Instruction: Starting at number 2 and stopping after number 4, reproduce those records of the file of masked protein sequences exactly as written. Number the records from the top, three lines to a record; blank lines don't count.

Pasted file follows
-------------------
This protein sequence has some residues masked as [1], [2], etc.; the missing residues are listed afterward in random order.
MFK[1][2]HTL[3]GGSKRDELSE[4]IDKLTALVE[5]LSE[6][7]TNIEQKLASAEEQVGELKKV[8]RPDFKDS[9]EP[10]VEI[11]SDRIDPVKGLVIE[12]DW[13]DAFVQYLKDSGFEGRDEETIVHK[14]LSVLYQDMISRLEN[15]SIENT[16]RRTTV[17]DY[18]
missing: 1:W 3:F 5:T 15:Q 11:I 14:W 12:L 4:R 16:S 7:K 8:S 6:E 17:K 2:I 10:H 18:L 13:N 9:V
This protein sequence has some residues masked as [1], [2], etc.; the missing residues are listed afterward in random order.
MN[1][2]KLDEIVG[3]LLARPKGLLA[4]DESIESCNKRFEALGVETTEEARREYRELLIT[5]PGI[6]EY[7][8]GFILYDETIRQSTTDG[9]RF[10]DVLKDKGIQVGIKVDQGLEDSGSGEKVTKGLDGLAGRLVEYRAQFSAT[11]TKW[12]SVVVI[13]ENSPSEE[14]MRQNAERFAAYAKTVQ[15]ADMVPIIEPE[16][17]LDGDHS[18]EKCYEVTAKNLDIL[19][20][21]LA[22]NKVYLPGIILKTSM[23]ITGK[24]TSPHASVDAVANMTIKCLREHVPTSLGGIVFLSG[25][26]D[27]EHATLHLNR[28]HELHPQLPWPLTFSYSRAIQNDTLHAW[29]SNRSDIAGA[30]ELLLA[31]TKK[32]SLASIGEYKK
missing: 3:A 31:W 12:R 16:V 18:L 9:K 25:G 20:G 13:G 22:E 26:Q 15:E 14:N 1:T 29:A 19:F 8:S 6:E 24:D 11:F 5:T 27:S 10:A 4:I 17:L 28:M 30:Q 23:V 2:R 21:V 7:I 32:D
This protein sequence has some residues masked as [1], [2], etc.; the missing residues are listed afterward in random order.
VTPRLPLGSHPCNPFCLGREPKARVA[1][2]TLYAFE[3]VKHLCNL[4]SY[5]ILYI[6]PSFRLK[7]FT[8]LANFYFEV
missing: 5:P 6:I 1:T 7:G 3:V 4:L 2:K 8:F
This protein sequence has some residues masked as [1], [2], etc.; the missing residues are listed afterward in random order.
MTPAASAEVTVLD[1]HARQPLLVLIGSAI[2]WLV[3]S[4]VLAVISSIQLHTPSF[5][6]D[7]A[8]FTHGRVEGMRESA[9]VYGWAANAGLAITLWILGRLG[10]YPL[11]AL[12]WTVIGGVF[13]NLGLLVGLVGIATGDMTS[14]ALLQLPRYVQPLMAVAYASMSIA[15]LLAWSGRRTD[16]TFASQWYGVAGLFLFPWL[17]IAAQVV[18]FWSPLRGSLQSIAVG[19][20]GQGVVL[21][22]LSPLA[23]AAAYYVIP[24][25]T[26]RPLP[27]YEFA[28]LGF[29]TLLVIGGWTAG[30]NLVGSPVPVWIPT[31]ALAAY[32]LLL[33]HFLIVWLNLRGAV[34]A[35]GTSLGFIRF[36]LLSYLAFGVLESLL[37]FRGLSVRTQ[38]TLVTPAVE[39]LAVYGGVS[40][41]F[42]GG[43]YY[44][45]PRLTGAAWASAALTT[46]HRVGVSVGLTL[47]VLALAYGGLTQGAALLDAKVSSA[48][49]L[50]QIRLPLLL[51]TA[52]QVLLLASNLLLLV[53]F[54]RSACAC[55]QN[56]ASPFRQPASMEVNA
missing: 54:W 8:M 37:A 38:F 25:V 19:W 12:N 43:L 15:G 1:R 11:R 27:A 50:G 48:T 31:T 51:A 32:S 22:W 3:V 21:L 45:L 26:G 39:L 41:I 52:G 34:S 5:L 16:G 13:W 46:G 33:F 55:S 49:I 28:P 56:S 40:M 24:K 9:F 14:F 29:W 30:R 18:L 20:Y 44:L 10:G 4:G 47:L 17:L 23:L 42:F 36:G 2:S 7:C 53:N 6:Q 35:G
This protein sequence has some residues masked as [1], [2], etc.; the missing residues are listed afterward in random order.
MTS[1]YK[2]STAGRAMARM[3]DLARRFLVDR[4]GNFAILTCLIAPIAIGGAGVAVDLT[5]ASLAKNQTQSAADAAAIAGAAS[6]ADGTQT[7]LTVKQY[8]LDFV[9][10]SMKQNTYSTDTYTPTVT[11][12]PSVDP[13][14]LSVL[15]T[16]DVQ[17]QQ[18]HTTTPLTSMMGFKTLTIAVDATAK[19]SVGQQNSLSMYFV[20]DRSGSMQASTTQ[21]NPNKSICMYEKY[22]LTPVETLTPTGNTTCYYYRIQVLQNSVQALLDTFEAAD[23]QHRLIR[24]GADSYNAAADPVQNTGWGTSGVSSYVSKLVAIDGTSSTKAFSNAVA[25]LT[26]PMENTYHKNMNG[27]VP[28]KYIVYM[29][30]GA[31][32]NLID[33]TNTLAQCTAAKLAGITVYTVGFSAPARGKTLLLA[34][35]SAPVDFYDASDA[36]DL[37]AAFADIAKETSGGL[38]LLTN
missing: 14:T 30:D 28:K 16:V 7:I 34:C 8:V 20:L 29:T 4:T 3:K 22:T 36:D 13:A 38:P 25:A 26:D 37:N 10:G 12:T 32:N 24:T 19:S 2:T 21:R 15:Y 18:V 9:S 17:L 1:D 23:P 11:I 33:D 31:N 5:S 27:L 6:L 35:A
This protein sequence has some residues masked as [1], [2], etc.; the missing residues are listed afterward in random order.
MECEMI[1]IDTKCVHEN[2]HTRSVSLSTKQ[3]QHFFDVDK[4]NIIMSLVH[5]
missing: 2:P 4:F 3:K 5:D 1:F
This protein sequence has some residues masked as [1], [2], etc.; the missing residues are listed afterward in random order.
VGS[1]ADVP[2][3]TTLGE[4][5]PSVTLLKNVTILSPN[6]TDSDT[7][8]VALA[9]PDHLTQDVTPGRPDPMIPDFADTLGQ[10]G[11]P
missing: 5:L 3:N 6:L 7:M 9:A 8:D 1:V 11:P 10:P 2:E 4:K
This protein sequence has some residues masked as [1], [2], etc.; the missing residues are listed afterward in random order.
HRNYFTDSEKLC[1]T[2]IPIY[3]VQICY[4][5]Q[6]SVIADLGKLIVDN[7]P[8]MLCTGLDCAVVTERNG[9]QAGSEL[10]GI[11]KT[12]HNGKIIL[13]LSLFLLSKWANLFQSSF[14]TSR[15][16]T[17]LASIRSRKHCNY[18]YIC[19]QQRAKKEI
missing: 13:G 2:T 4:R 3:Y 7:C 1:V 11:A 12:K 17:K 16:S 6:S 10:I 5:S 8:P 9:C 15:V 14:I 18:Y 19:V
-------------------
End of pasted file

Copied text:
This protein sequence has some residues masked as [1], [2], etc.; the missing residues are listed afterward in random order.
MN[1][2]KLDEIVG[3]LLARPKGLLA[4]DESIESCNKRFEALGVETTEEARREYRELLIT[5]PGI[6]EY[7][8]GFILYDETIRQSTTDG[9]RF[10]DVLKDKGIQVGIKVDQGLEDSGSGEKVTKGLDGLAGRLVEYRAQFSAT[11]TKW[12]SVVVI[13]ENSPSEE[14]MRQNAERFAAYAKTVQ[15]ADMVPIIEPE[16][17]LDGDHS[18]EKCYEVTAKNLDIL[19][20][21]LA[22]NKVYLPGIILKTSM[23]ITGK[24]TSPHASVDAVANMTIKCLREHVPTSLGGIVFLSG[25][26]D[27]EHATLHLNR[28]HELHPQLPWPLTFSYSRAIQNDTLHAW[29]SNRSDIAGA[30]ELLLA[31]TKK[32]SLASIGEYKK
missing: 3:A 31:W 12:R 16:V 18:L 9:K 25:G 20:G 13:G 22:E 26:Q 15:E 14:N 1:T 29:A 19:F 8:S 6:E 24:D 11:F 5:T 27:S 10:A 4:I 17:L 28:M 30:Q 23:V 2:R 21:V 7:I 32:D
This protein sequence has some residues masked as [1], [2], etc.; the missing residues are listed afterward in random order.
VTPRLPLGSHPCNPFCLGREPKARVA[1][2]TLYAFE[3]VKHLCNL[4]SY[5]ILYI[6]PSFRLK[7]FT[8]LANFYFEV
missing: 5:P 6:I 1:T 7:G 3:V 4:L 2:K 8:F
This protein sequence has some residues masked as [1], [2], etc.; the missing residues are listed afterward in random order.
MTPAASAEVTVLD[1]HARQPLLVLIGSAI[2]WLV[3]S[4]VLAVISSIQLHTPSF[5][6]D[7]A[8]FTHGRVEGMRESA[9]VYGWAANAGLAITLWILGRLG[10]YPL[11]AL[12]WTVIGGVF[13]NLGLLVGLVGIATGDMTS[14]ALLQLPRYVQPLMAVAYASMSIA[15]LLAWSGRRTD[16]TFASQWYGVAGLFLFPWL[17]IAAQVV[18]FWSPLRGSLQSIAVG[19][20]GQGVVL[21][22]LSPLA[23]AAAYYVIP[24][25]T[26]RPLP[27]YEFA[28]LGF[29]TLLVIGGWTAG[30]NLVGSPVPVWIPT[31]ALAAY[32]LLL[33]HFLIVWLNLRGAV[34]A[35]GTSLGFIRF[36]LLSYLAFGVLESLL[37]FRGLSVRTQ[38]TLVTPAVE[39]LAVYGGVS[40][41]F[42]GG[43]YY[44][45]PRLTGAAWASAALTT[46]HRVGVSVGLTL[47]VLALAYGGLTQGAALLDAKVSSA[48][49]L[50]QIRLPLLL[51]TA[52]QVLLLASNLLLLV[53]F[54]RSACAC[55]QN[56]ASPFRQPASMEVNA
missing: 54:W 8:M 37:A 38:F 25:V 19:W 12:N 43:L 15:G 1:R 11:R 27:A 50:G 48:T 31:T 51:A 32:S 22:W 3:V 21:L 45:L 26:G 39:L 41:I 52:G 34:S 5:L 16:G 13:W 46:G 33:F 55:S 49:I 28:P 56:S 40:M 24:K 9:F 14:F 29:W 30:R 18:L 20:Y 44:L 10:G 4:G 47:L 17:L 23:L 42:F 36:G 2:S 7:C 53:N 6:Q 35:G